“For those who did it before me,” said Tech. Sgt. Dejaye Hererra of the 704th Test Group at Holloman Air Force Base. “For those who didn’t have a choice.”

Those who didn’t have a choice began their march in 1942.

Ten days and 66 miles.

Ten days and 66 miles.

That’s how long and how far the 76,000 POWs, American and Filipino walked during the infamous Bataan Death March starting on the April 9, 1942.

Ten days and 66 miles–the equivalent of walking across the state of Rhode Island. Twice.

Ten days and 66 miles, blinded by sweat in their eyes, mouth chalky and parched from no water. 

They cramped. They staggered. They wilted.

Expecting every step, every second to be his last, he had kept himself hydrated by keeping a pebble in his mouth, a trick he learned from Native Americans in his youth in South Dakota. 

They taught him how to go without food. How to develop physical endurance. How to survive.

As a boy, he never knew one day he would be using this knowledge while walking his own Trail of Tears as a man.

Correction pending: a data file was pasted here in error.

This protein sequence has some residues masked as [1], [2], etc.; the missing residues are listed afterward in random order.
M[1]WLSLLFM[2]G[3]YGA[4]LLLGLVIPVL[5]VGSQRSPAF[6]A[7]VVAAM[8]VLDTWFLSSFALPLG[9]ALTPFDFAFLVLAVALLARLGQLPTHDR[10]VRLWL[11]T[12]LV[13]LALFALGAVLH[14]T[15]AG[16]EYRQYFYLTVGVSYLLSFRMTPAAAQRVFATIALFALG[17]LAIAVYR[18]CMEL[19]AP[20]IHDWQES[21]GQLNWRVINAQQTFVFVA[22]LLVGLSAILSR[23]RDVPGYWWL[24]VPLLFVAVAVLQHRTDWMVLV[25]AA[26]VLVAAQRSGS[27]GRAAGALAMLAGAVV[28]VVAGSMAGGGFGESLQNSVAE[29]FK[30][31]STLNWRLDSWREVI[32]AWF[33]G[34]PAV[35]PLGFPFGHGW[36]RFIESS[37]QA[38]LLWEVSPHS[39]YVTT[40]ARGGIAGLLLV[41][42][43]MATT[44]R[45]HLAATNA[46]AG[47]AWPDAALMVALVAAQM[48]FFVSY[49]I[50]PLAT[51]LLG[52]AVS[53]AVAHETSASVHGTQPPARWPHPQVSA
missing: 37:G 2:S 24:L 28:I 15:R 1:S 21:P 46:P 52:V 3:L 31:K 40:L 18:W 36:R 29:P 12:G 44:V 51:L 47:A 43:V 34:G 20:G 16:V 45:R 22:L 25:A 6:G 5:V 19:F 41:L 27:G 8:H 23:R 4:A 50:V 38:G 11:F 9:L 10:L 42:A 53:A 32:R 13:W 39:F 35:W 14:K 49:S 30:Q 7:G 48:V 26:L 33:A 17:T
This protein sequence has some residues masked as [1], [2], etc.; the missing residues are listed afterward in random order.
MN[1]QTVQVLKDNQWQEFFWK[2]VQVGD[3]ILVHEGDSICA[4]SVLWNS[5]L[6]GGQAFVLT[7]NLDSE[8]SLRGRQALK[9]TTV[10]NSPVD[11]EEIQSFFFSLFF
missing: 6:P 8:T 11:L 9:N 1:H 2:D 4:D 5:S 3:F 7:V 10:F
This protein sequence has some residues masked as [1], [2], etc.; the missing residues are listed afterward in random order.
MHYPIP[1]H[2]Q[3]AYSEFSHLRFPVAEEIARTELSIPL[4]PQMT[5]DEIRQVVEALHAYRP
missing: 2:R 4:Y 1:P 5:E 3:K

They were yelled at in a language they couldn’t begin to understand, but the language of violence and torture is easily translated.

The family of Army Staff Sgt. Daniel Stoudt poses for a photo at the 75 Anniversary Bataan Memorial Death March on March 19, 2017 at White Sands Missile Range, N.M. This was the first time the family had attended the event to honor their father and grandfather. Stoudt survived the Bataan Death March and POW captivity during World War II. The Bataan Death March was a 10-day, forced march that resulted in the deaths of approximately 20,000 POWs including Filipino and American soldiers.

The butt of a rifle struck to the small of the back for those who understood. A bayonet stab to the neck for those who didn’t.

Driven along like cattle, 76,000 marched.

Only 54,000 reached the end.

And those few men who reached the end, stood in defiant humiliation were the embodiment of manhood, worn and famished but still standing–unconquered.

Daniel Stoudt was among those standing. 

After surviving the nightmarish march, beaten, half-starved, and humiliated beyond anything he could imagine.

But, his suffering continued.

And it seemed endless.

He agonized over seeing friends and comrades murdered.  

He drowned in the smell of human waste.

His lower jaw deteriorated from scurvy.

The increased pain in his eye, and the backbreaking work in the mines.

All of these things could be tolerated, barely.